Why are low paying gigs so dominant on job boards and freelance marketplaces? The higher paying online writing gigs are generally not advertised, so those markets are hidden from those who don't know where to look or how to network with the right people to get leads. Most of these higher paying publications targeting an English-speaking market will only hire a native English speaker or someone who can pass as such (or German-speaking writers, or French-speaking writers, etc. depending on where the publication is based -- high paying markets aren't exclusive to English-language companies and publications). That in itself rules out a completely global market.

Beyond Language

Let's pretend language and communication aren't issues at all.

Writing still wouldn't ever be one global market. Why? Because there's no such thing as simply being a "writer." You're a certain type of writer (a novelist, journalist, blogger, content writer, copywriter, etc.). Many people can wear multiple hats and perform well in a variety of writing niches, but you'd be hard pressed to find even one who could be considered a top notch writer in every medium or specialty area. This is where supply and demand come even more into play.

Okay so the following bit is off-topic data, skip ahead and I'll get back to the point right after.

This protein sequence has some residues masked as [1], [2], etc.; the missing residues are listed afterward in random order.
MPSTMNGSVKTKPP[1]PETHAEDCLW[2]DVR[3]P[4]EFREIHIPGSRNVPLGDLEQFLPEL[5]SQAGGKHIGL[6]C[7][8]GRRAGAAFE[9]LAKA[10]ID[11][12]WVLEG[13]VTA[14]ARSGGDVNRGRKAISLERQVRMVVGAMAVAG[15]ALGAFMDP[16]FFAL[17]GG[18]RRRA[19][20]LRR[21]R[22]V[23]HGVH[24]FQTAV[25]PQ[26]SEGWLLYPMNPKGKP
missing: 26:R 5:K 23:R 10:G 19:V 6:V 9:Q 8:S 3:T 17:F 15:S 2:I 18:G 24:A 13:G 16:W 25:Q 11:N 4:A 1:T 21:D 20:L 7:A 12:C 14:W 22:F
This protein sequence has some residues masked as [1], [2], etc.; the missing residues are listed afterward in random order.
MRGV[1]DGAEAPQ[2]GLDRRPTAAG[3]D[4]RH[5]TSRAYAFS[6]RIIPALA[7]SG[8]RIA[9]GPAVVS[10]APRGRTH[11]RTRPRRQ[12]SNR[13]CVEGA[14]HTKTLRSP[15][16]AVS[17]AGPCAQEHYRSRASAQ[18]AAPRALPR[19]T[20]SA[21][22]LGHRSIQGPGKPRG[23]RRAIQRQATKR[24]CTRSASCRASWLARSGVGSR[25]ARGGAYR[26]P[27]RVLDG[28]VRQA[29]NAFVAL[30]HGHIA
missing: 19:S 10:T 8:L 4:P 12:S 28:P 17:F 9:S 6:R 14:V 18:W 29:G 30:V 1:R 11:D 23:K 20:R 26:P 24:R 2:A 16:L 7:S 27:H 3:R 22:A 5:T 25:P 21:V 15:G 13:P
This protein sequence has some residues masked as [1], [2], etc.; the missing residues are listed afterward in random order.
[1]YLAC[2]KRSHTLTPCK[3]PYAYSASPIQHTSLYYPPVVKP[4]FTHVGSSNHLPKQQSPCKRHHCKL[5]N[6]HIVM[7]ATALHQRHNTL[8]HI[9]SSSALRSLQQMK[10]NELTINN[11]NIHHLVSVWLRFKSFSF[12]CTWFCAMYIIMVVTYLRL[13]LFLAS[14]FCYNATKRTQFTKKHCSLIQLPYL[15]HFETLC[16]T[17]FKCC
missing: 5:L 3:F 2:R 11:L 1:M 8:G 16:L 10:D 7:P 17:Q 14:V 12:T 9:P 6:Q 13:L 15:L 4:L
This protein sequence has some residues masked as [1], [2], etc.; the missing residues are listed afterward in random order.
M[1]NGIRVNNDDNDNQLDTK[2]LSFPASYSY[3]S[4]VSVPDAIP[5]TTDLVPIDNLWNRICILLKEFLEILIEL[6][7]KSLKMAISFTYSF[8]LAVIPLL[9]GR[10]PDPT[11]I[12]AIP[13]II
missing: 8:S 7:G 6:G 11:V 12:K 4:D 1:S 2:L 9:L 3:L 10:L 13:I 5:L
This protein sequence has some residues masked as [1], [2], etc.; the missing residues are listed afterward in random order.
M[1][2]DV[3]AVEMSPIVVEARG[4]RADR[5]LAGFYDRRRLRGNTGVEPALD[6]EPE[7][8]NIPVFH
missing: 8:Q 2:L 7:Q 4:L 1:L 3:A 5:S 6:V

A demand exists for sales letters that will convert into hundreds of thousands of dollars in sales. A general content writer will often bid on these kinds of projects, or offer such services, without understanding the first thing about copywriting. They might offer the service for $50 or even less in the so-called "global marketplace," especially if they're trying to break into a new niche.

However, most clients who are in an honest position to earn that much in conversions also know the value of hiring a professional with verifiable experience and results. They happily pay thousands of dollars to have that sales letter written rather than accepting the much lower bid. The demand doesn't simply exist for a "sales letter." It exists for a "sales letter written by a professional copywriter with proven results."